Attorneys representing trustees, personal representatives, guardians and other fiduciaries operating in Florida have long had to deal with the common-law “fiduciary exception” to the attorney-client privilege. The basic rule is that if the attorney-client communication had to do with normal administration issues the beneficiaries of the trust or estate were entitled to the information, and the trustee, PR, guardian, etc., couldn’t claim the privilege. If the communication had to do with the fiduciary’s own self interests, for example, if he or she is being sued for malfeasance, then the communications were privileged. I wrote here about the application of this rule in the context of a contested guardianship proceeding.
This ambiguous rule created uncertainty for fiduciaries and their attorneys, inhibiting the free flow of information between client and attorney, which is bad news for all concerned. To get a sense of the kind of trouble this ambiguity can lead to you’ll want to read the US Supreme Court’s recent discussion of the rule in U.S. v. Jicarilla Apache Nation, — S.Ct. —-, 2011 WL 2297786 (U.S. Jun 13, 2011).
 New Statutory Attorney-Client Privilege Protection: F.S. 90.5021:
The Florida Bar’s Probate & Trust Litigation Committee has been working on getting rid of the rule by statute since 2005. Well, those efforts have borne fruit: under new F.S. 90.5021 the “fiduciary exception” to the attorney-client privilege is now history in Florida.
Here’s how the new attorney-client privilege legislation is explained in Florida House of Representative’s Staff Analysis of CS/HB 325:
Section 90.502(1)(c), F.S., provides that a communication between lawyer and client is confidential if it is not intended to be disclosed to a third person. Section 90.502(2), F.S., provides that a client has a privilege to refuse or prevent another party from disclosing those communications.
There has been some issue as to whether the attorney-client privilege applies to a trustee or guardian who employs an attorney in connection with his or her duties as trustee or guardian. The Florida Second District Court of Appeal has addressed both situations.
In Jacob v. Barton, the trustee was being sued by the beneficiary. The issue before the court was whether the attorney client privilege applied to the trustee or the beneficiary. The court ruled that the privilege applied if the work being done was on behalf and for the benefit of the trustee, but if the ultimate benefit was for the beneficiary, the privilege would not apply since the beneficiary was the “real client.” The court in Tripp v. Salkovitz, furthered this reasoning to a guardian. The guardian employed an attorney to assist in the duties of administrating the guardianship. The guardian was later sued for mismanagement by a beneficiary after the ward’s death. The court ruled that the privilege applies only if the attorney was representing the interests of the guardian and not the ward. In both cases, the court mandated that the lower court conduct an in camera review of the records in question and determine which, if any, fell under the attorney-client privilege.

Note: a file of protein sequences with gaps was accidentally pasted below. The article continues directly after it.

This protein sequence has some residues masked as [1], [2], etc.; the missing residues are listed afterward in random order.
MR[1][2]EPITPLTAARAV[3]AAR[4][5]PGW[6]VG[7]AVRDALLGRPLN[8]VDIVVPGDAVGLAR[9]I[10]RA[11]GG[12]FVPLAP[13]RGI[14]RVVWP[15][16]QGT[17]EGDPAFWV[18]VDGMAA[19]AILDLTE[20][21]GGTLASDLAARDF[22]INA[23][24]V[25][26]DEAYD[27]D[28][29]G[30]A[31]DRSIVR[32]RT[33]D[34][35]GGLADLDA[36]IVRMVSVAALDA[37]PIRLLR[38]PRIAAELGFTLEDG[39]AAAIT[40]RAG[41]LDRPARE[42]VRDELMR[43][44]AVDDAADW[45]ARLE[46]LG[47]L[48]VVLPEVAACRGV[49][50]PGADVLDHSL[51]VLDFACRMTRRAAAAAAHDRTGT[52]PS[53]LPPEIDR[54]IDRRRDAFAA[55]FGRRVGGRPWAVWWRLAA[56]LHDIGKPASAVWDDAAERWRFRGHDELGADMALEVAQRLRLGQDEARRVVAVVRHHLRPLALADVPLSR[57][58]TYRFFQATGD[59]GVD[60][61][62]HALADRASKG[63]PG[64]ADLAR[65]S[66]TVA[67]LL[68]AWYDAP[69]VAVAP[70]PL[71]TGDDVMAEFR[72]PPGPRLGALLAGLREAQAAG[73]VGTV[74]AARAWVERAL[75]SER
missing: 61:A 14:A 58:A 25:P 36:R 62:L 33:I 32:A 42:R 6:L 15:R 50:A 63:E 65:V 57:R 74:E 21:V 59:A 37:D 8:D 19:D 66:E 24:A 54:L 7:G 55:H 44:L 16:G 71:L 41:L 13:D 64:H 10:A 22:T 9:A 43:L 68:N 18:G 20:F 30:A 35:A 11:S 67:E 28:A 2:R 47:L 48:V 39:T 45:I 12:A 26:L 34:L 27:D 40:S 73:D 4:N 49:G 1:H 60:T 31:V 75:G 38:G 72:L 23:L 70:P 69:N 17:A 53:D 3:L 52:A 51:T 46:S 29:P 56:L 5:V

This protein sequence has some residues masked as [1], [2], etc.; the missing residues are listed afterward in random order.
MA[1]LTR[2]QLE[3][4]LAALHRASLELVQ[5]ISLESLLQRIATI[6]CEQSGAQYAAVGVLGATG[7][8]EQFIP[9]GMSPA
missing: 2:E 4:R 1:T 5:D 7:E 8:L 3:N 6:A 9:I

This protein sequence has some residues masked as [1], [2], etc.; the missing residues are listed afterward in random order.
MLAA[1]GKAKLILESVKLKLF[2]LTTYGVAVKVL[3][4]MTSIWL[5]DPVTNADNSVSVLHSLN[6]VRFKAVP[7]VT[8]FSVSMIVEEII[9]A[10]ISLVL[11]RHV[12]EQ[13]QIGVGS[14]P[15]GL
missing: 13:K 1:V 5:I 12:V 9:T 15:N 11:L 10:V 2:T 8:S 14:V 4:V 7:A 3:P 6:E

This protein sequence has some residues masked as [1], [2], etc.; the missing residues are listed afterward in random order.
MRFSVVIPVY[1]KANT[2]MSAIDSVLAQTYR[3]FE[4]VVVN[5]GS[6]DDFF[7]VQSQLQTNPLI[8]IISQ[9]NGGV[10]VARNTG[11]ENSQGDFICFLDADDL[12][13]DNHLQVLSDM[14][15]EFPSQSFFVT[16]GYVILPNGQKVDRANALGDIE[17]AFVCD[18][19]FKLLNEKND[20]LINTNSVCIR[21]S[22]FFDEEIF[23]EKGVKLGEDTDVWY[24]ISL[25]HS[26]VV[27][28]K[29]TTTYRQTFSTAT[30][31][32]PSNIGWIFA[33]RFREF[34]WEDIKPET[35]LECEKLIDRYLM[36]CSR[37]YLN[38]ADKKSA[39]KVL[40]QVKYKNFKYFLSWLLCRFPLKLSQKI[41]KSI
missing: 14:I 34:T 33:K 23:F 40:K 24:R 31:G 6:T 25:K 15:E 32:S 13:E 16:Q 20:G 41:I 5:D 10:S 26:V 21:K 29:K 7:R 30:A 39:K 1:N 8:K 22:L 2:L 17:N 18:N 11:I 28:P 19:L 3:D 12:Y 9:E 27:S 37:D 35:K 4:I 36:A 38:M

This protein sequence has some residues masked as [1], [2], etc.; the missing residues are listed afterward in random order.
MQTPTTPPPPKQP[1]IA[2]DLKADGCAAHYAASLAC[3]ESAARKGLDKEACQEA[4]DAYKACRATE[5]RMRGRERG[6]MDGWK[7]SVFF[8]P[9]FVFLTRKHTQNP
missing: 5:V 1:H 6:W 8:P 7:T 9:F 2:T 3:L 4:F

Effect of the Bill (Section 1, Section 8, Section 11)
The bill creates s. 90.5021, F.S., which provides that, for purposes of this section, a client acts a fiduciary when serving as a personal representative, a trustee, an administrator ad litem, a curator, a guardian or guardian ad litem, a conservator, or an attorney-in-fact. The bill also provides that a communication between a client, acting as a fiduciary, and the client’s lawyer is privileged and protected pursuant to s. 90.502, F.S., and that nothing in this section affects the crime-fraud exception to the lawyer-client privilege set forth in s. 90.502(4)(a), F.S.
The bill also amends s. 733.212(2)(b), F.S., to provide that a notice be included on the notice of administration regarding the fiduciary lawyer-client relationship.
The bill amends s. 736.0813, F.S., to require the trustee of a trust to include a notice regarding the fiduciary lawyer-client relationship in various statutory mandated notices to the beneficiaries of the trust.
 New PR/Trustee Reporting Requirements: F.S. 733.212(2)(b) & F.S. 736.0813:
In order to make sure trust and estate beneficiaries don’t get caught by surprise by this turn of events, the new legislation also creates new reporting requirements for ALL trustees and personal representatives. The new legislation amends F.S. 733.212(2)(b), to provide that a notice be included on the notice of administration regarding the fiduciary lawyer-client relationship, and F.S. 736.0813, to require the trustee of a trust to include a notice regarding the fiduciary lawyer-client relationship in various statutory mandated notices to the beneficiaries of the trust.